Ek Villain is definitely a remake of I saw The Devil but the script is Indianised to such an extent that it nearly becomes a whole new story and even though one would find innumerable relations and references from the Korean flick, the scenes are changed to such an extent that they become fresh and something radically different. The film unfolds in a series of flashbacks relating the story of the protagonist and the antagonist from their own perspectives. The two characters bring forth their own reasons for doing what they are doing and they justify themselves but in the midst of the chaos that they have in their heart, innocent and sometimes not so innocent people get butchered.
The story revolves around Guru (Siddharth Malhotra) who is a henchman for a local mob boss. He was raised by the mob boss after his father and mother were brutally murdered for settling gambling debts. Guru gets his revenge but he is lost in the world of crime for ever. In walks Aisha (Shraddha Kapoor), a bubbly and chirpy girl who lives life to the fullest and carries a wish list striking each wish that she is able to fulfil. The duo strike off a chemistry and Guru begins to find solace in life. He learns soon enough that she is terminally ill and whatever she does is to live life to the fullest but Guru refuses to give up and tries to nurse her back to health. He is successful at least nearly but then the unthinkable happens.
Aisha is murdered and Guru at first thinks that it is his Boss who did it to get him back but then realises that it is in turns the work of a serial killer who is running amuck in the town. Rakesh (Riteish Deshmukh) is an ordinary middle class working individual who is tormented by an inexplicably insensitive wife Sulochana (Amna Sharif). She literally verbally rapes the man day and night and the same happens with him at his work place and everywhere else. Frustrated, he turns to killing girls and women which gives him peace and satisfaction. He does it to keep a calm and composed self in front of his wife whom he loves with all his heart. Guru soon discovers his wife’s killer and decides not to kill him but to torment him for life. What happens next forms the crux of the narrative for Ek Villain.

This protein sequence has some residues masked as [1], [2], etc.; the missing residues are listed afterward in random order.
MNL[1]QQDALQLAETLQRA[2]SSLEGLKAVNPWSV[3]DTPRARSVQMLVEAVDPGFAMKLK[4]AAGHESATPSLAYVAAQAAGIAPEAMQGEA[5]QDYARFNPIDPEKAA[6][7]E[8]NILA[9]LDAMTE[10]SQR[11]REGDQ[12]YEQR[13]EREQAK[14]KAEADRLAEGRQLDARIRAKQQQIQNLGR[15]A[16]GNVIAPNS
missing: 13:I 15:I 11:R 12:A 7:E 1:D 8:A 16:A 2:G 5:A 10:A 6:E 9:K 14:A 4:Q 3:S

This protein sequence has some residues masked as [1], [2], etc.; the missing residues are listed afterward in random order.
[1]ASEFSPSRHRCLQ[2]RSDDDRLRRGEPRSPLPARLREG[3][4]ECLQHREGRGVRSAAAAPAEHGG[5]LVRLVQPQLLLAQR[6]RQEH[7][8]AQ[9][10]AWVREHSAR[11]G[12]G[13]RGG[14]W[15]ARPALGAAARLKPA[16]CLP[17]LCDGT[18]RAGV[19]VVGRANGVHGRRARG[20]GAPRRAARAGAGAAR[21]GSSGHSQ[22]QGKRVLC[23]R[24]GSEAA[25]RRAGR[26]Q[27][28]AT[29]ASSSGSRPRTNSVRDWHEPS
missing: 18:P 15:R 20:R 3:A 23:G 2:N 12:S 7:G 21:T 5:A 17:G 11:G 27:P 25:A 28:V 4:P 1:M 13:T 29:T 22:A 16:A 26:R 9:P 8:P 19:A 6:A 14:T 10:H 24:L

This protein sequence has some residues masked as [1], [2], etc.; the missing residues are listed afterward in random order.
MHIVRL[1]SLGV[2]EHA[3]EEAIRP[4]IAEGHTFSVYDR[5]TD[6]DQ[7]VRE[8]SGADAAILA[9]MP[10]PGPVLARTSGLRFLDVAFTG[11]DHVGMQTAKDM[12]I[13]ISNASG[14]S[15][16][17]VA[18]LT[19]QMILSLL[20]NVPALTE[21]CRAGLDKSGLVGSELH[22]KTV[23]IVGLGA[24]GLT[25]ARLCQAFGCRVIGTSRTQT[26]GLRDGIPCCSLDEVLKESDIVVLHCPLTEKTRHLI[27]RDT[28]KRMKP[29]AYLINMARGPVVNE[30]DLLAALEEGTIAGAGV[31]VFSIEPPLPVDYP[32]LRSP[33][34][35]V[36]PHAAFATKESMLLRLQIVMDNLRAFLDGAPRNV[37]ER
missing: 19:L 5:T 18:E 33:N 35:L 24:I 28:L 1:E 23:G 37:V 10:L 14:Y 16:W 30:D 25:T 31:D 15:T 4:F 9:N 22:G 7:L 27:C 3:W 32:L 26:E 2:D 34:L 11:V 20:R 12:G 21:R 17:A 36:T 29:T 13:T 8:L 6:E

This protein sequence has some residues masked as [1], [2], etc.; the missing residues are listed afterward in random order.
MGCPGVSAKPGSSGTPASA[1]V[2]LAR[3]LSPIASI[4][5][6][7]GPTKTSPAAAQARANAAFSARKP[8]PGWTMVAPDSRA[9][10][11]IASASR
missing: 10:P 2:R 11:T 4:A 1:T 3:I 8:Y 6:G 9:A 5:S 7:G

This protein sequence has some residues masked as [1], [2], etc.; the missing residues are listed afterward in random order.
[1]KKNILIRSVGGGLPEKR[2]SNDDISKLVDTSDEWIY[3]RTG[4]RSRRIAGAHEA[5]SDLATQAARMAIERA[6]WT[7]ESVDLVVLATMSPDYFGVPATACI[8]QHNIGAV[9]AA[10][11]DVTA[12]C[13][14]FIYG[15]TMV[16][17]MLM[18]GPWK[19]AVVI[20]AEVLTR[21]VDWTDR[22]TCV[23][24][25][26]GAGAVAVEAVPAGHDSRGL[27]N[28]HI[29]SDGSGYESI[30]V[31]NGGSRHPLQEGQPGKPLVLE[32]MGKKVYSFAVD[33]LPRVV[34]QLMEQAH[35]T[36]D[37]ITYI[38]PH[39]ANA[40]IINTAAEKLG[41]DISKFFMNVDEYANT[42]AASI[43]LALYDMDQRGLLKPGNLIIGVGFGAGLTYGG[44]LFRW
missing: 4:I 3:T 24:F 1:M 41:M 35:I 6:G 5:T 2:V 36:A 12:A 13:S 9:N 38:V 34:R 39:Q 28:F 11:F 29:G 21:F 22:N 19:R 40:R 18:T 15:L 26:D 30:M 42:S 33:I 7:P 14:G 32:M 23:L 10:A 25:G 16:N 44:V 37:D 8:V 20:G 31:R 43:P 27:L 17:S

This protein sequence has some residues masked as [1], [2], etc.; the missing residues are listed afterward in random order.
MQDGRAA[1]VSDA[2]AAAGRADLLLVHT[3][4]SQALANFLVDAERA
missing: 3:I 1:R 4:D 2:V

Mohit Suri has done exceedingly well to create the romantic angle beautifully between Guru and Aisha. They share a simmering chemistry and the way in which their relation develops leaves no room for any complain. Guru’s agony at not being able to save her and his subsequent realisations about his own evils is heartening to watch. The music is oh so beautiful and the songs are wonderfully pitched at critical junctures which seamlessly take the story ahead without any hiccups. The songs actually elevate the sequences where they appear and charge up the emotions wonderfully. What is heartening to see is that in spite of all brutality around, the film never loses out on giving hope.
The character of Riteish may appear strange for the Indian sensibility but let us admit that there can be no sane reason for an individual to turn into a serial killer. He murders for pleasure and satisfaction and the script gives ample reason for him to get psyched. In the later halves of the movie when he finally gets what he wants, his reaction is heart-breaking to watch. It is in these scenes that the line between the good and the evil gets the thinnest. Riteish turns in his career best performance. A sharp departure from his comic roles, his performance overshadows Siddharth’s honest portrayal simply for the novelty of his act. Shraddha Kapoor looks alluring and acts as if her life depends on it. She is the heart and soul of the film and she doesn’t let the film down. Siddharth handles a complex character with ease but somewhat loses his ground in front of Riteish. Amna Sharif is apt.
Overall, Ek Villain is an engrossing and heart-warming watch which can be enjoyed by one and all. The scintillating chemistry between Shraddha and Siddharth, Ritiesh’s brilliant work, the charming cinematography and the brilliant music are just some of the reasons to watch this film. don’t miss it.